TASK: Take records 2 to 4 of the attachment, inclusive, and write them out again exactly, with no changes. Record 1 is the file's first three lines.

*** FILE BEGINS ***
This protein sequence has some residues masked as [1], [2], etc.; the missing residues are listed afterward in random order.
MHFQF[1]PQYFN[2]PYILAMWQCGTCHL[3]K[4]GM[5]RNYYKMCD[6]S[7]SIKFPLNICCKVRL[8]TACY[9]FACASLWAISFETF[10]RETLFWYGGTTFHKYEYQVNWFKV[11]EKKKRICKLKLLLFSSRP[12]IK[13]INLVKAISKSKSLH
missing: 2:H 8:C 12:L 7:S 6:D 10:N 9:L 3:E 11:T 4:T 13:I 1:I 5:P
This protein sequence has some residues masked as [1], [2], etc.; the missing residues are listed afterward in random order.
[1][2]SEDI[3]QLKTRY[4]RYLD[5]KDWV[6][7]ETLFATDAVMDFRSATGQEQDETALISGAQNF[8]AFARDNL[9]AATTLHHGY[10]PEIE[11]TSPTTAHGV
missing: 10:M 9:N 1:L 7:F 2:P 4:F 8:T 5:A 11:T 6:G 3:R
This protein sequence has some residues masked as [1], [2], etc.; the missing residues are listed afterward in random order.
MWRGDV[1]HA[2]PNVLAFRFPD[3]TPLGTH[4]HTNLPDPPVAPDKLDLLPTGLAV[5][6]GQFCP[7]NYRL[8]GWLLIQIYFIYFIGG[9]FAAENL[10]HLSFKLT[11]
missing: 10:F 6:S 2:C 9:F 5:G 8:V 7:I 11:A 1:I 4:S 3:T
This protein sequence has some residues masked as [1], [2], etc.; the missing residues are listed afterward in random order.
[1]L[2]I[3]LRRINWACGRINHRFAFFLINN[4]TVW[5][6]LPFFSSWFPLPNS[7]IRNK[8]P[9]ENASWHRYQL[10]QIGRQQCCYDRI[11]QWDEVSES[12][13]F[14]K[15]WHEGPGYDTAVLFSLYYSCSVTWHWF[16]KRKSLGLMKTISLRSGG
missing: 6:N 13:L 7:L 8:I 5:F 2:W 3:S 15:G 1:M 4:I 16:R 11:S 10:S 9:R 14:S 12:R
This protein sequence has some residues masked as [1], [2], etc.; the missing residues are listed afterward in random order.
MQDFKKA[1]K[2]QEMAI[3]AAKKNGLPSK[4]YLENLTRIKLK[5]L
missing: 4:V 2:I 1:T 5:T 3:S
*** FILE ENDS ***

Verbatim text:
This protein sequence has some residues masked as [1], [2], etc.; the missing residues are listed afterward in random order.
[1][2]SEDI[3]QLKTRY[4]RYLD[5]KDWV[6][7]ETLFATDAVMDFRSATGQEQDETALISGAQNF[8]AFARDNL[9]AATTLHHGY[10]PEIE[11]TSPTTAHGV
missing: 10:M 9:N 1:L 7:F 2:P 4:F 8:T 5:A 11:T 6:G 3:R
This protein sequence has some residues masked as [1], [2], etc.; the missing residues are listed afterward in random order.
MWRGDV[1]HA[2]PNVLAFRFPD[3]TPLGTH[4]HTNLPDPPVAPDKLDLLPTGLAV[5][6]GQFCP[7]NYRL[8]GWLLIQIYFIYFIGG[9]FAAENL[10]HLSFKLT[11]
missing: 10:F 6:S 2:C 9:F 5:G 8:V 7:I 11:A 1:I 4:S 3:T
This protein sequence has some residues masked as [1], [2], etc.; the missing residues are listed afterward in random order.
[1]L[2]I[3]LRRINWACGRINHRFAFFLINN[4]TVW[5][6]LPFFSSWFPLPNS[7]IRNK[8]P[9]ENASWHRYQL[10]QIGRQQCCYDRI[11]QWDEVSES[12][13]F[14]K[15]WHEGPGYDTAVLFSLYYSCSVTWHWF[16]KRKSLGLMKTISLRSGG
missing: 6:N 13:L 7:L 8:I 5:F 2:W 3:S 15:G 1:M 4:I 16:R 11:S 10:S 9:R 14:S 12:R